And soccer as the future of American sports goes deeper than just fandom.  Soccer has a lot of advantages over other sports when it comes to kids’ dreams.  If you want to play in the NBA, you better be at least six-foot-five and be able to jump out of the gym.  I can’t find a link for it, but I remember once at a basketball camp as a teenager that a kid raised his hand and asked then future-NBA Hall of Famer Karl Malone what he needed to do to play in the NBA.  Malone was brutally honest: “Kid,” he said, “you’re never going to play in the NBA.”  He went on to explain how this undersized kid from Sandy, Utah did not have the God-given gifts to play in the NBA. And it really is true.  With the way that the game is today, there are really only 400-500 guys in the world with the right combination of skill and physical gifts to be able to play in the NBA.  I remember Scott Skiles putting on a clinic when I was young in which he said that he spent 10 hours a day in the gym just to prove that anyone, even short guys with no inherent athletic gifts, could play in the NBA if they worked hard enough.  But the kid who wants to spend ten hours in a gym everyday is going to be hard to come by.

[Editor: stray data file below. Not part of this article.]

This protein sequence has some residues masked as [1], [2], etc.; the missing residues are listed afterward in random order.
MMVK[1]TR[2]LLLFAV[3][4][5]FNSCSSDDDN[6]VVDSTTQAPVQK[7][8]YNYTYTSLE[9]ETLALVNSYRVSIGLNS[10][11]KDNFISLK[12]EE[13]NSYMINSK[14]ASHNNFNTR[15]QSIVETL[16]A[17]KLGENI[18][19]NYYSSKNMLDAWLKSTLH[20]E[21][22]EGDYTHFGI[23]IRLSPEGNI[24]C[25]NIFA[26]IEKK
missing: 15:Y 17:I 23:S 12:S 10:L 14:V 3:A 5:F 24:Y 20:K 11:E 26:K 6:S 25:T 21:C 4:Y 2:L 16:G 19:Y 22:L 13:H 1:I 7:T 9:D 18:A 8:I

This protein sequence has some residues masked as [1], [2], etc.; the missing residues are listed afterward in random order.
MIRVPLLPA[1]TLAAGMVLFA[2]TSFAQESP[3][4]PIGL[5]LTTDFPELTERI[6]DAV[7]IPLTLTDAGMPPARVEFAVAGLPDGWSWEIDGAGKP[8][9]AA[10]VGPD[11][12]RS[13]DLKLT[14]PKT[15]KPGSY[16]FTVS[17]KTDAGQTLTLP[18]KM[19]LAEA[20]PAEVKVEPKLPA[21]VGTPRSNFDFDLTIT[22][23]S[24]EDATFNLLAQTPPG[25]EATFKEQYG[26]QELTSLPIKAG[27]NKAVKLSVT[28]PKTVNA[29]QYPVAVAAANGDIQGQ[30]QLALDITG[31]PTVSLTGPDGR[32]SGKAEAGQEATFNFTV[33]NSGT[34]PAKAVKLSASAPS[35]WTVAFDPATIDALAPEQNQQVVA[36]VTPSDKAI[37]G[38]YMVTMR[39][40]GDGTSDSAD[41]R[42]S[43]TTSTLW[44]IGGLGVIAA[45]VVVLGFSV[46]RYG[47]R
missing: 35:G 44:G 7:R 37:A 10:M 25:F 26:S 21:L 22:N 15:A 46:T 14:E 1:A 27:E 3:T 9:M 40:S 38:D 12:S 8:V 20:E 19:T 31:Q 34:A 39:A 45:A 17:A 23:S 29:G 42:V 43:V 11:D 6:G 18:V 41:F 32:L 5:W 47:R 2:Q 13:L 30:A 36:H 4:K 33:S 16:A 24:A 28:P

The inherent barriers that exist in basketball and, to a certain extent, football, do not exist in soccer. The best player in the world is only 5’7″.  Another of the best players in the world, Cristiano Ronaldo, is 6’1″ and was recently described by RSL Captain and USMNT player Kyle Beckerman as “big” and “powerful.”  Soccer is a sport that anyone can play.  Timmy comes from a great family of average-sized people.  But his dreams of being a soccer player someday?  Very much alive because soccer is a sport that anyone can play.  If his sports heroes were in the NBA, his dreams of playing professionally would end sooner rather than later.  If he really wants to play professionally, he, of course, is going to have to spend every waking moment on the practice field (Neymar was famously recruited to play for Brazilian club Santos at the age of six!).  But at the age of nine or ten, Timmy’s dream is very much alive.